Stop a Dog from Pulling on Its Leash Step 9

Step 4. Repeat the operation

Continue to repeat this operation for the duration of the walk. This exercise trains your dog to pay attention to you. In addition, he will learn to stay next to you or behind you when you walk him on a leash.

Method 3 of 3: Use alternative methods

Stop a Dog from Pulling on Its Leash Step 10

Step 1. Buy a halter

The leash attaches to a strap around your dog's muzzle so that when your dog pulls, his head is forced to turn around and face you. By attaching the leash directly to the muzzle, it automatically redirects its attention to you.

Stop a Dog from Pulling on Its Leash Step 11

Step 2. Use an electric shock collar

When training it, try using an electric shock collar or choke collar, but only under the supervision of an expert. This type of collar tightens around the dog's neck if it pulls on the leash, causing shock. Using this type of collar for dog training will help him associate the pulling with the shock it inflicts on him.

  • This type of collar is effective for training a dog, but many experts say it is a dangerous, cruel, or even unnecessary method. It is recommended that you never use a choke collar without the direct supervision of a behaviorist..
  • This type of collar works by using negative reinforcement. Most Dog Training Experts Say Your Dog Will Respond To Positive Reinforcement Better. Keep this in mind if you are thinking about using this type of tool.
  • Use this collar only for education. Never use this collar as a replacement for its classic collar.
  • The use of this type of collar is controversial. Think about the pros and cons of using this type of collar before trying this method.
Stop a Dog from Pulling on Its Leash Step 12

Step 3. Try to use a halti type harness

This type of harness goes under the animal's neck and is fixed around its rib cage. The leash is attached to the strap located under the neck.

  • It works by attaching the leash to the strap that goes in front of the dog's chest, giving you more control over the dog. When he pulls on the leash, he is automatically redirected towards you in a natural and gentle way, which should discourage him from pulling more.
  • Attaching the leash at chest level prevents putting too much pressure on your dog's throat and neck, which is especially important so as not to damage the trachea.
Stop a Dog from Pulling on Its Leash Step 13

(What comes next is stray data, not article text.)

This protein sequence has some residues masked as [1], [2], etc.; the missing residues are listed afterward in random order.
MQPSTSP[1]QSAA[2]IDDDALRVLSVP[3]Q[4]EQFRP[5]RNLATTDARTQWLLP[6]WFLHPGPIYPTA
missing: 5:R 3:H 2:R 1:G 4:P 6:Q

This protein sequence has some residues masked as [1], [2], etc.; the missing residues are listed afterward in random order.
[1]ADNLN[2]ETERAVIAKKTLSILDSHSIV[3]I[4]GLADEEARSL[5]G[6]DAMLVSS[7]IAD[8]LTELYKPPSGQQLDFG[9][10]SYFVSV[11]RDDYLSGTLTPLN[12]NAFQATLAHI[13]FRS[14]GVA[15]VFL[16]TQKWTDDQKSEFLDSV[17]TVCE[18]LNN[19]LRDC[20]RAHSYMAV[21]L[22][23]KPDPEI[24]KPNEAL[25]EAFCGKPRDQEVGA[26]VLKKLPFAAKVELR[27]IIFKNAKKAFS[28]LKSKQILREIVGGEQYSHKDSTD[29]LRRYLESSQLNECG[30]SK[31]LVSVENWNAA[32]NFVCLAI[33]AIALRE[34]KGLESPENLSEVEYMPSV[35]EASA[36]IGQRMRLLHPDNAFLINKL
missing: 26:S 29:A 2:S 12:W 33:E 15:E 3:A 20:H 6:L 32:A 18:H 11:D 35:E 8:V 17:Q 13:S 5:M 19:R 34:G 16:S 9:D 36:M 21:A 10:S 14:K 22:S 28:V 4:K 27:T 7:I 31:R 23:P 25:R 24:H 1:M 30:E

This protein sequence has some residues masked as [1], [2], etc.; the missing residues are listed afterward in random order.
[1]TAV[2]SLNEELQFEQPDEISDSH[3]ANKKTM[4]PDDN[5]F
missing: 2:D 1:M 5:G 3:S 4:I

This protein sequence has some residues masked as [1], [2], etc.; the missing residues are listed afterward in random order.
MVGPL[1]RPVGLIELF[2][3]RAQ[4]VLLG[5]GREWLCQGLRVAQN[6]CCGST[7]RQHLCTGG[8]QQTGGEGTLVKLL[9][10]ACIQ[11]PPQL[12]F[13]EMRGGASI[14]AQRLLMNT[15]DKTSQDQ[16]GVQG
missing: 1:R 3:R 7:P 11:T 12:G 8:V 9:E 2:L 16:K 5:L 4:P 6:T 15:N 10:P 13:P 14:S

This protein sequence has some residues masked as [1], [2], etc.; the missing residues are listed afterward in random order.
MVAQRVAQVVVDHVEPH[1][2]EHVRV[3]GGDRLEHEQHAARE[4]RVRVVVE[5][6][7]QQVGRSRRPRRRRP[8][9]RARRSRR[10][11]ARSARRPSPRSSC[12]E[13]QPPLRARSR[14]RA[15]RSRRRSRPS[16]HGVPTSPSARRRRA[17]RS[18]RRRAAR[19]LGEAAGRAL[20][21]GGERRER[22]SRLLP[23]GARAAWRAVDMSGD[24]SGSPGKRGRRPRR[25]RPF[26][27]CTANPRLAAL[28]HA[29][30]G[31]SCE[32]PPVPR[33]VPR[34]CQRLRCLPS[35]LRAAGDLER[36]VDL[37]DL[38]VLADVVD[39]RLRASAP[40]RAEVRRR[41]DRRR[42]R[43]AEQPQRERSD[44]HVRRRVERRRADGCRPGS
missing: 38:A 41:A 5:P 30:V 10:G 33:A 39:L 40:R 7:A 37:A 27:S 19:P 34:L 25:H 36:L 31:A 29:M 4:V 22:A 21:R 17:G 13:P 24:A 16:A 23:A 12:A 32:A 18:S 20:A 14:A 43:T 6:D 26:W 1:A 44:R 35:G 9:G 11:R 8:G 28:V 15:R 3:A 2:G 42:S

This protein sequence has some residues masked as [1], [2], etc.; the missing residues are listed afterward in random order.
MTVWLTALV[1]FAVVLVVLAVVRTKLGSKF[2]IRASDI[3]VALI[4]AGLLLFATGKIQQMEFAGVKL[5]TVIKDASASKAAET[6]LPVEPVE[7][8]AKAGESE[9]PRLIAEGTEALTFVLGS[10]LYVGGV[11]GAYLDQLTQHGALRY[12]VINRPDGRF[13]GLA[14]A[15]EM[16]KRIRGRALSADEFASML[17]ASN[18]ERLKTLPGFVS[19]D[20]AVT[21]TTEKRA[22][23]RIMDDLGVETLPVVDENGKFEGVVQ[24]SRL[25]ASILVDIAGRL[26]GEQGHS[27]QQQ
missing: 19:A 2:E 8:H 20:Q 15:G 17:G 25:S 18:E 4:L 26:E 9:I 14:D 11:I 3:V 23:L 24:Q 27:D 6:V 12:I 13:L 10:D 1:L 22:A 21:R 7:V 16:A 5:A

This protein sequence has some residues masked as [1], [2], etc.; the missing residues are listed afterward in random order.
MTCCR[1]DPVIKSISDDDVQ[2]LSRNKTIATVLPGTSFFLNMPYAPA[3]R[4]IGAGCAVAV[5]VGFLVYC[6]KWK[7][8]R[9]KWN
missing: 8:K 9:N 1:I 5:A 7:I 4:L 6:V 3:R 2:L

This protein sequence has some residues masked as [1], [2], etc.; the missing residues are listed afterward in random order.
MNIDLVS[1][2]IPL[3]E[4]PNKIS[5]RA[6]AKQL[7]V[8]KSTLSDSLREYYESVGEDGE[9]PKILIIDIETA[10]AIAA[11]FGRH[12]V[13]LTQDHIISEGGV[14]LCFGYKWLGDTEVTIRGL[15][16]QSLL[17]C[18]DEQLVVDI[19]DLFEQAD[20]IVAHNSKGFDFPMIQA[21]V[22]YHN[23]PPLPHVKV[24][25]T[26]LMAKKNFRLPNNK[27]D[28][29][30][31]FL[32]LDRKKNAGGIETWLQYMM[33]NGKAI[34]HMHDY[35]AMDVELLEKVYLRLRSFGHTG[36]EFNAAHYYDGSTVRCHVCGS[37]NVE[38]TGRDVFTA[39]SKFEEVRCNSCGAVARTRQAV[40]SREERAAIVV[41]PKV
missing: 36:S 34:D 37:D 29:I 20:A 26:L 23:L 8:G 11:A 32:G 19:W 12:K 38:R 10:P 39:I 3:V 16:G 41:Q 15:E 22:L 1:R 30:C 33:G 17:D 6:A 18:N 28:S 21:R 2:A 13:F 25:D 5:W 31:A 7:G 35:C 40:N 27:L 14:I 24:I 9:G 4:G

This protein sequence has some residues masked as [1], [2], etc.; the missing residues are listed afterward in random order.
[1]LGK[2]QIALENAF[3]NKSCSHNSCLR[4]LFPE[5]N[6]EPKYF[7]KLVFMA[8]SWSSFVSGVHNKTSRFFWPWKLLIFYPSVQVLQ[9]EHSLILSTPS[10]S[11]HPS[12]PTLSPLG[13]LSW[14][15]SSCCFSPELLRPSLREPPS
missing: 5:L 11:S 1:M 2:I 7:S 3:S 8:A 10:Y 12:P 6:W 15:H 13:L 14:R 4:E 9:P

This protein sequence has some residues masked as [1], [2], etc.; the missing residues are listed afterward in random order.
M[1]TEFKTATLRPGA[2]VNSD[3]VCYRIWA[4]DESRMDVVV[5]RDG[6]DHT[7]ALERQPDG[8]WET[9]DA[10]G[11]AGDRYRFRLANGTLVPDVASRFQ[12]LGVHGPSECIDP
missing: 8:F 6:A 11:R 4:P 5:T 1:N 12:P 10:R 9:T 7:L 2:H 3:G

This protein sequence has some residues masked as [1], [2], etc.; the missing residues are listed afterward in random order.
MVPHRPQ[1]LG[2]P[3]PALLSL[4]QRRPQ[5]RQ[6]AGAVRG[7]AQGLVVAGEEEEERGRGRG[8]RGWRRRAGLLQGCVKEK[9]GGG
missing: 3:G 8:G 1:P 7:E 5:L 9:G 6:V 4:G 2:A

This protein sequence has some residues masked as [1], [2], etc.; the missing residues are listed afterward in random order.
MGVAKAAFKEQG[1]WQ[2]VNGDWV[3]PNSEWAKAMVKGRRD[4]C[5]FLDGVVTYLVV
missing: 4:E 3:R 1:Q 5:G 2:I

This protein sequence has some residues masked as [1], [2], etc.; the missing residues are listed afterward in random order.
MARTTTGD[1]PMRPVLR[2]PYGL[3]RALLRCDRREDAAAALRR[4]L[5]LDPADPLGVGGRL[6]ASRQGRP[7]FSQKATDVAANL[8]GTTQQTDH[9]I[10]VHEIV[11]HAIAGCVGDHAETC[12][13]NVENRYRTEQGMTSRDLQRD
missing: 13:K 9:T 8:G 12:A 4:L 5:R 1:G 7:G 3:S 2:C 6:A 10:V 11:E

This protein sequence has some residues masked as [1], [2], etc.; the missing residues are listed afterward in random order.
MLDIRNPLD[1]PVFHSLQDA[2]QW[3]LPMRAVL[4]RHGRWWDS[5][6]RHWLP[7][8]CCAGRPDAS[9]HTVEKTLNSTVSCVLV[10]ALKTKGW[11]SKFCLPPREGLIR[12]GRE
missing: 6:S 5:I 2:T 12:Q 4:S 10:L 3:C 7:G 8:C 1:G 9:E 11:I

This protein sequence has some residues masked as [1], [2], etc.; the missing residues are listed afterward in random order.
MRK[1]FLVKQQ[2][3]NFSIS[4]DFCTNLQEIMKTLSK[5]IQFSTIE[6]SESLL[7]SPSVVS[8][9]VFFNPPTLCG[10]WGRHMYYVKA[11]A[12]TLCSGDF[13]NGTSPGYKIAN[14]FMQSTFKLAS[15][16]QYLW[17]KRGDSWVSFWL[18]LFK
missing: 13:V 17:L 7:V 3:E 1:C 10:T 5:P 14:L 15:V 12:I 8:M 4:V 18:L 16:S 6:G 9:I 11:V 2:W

Step 4. Fatigue him

Make him run to tire him out before putting the leash on and going for a walk. A tired dog is much easier to manage and will respond more easily to your commands while walking.

Try playing ball in the garden for 10 minutes before going for a walk

Stop a Dog from Pulling on Its Leash Step 14

Step 5. Use positive reinforcement

Happily end the training sessions. Don't end it with a mistake on its part. Success lies in continuing to make progress. Never let the dog end a session on an unhappy note.


  • It is very important to congratulate the dog during all stages of the training.
  • At home, take him for a walk in the garden or around the house to practice. If he pulls on the leash, say "no". When you think he's ready, take him out and show him the world.
  • If you haven't already, teach him to kick off (to follow someone's foot when instructed to do so). This will make it easier for the dog to understand that pulling on the rope causes a shock, but not following your step.


  • Don't overdo it during the education sessions. The first education sessions should not exceed 30 minutes. Don't punish your companion by yelling, hitting, or pulling too hard on the leash. This type of behavior shows that you are not in control and your dog will think that you are not respecting the notion of control. He will then risk pulling even harder.
  • Do not leave a choke collar around your dog's neck unattended. It is easy for an animal to get stuck somewhere or even strangle itself with such a collar.
  • It is better not to use a choke collar or a spike collar if you have not been properly taught how it works (from a dog trainer, behaviorist or veterinarian).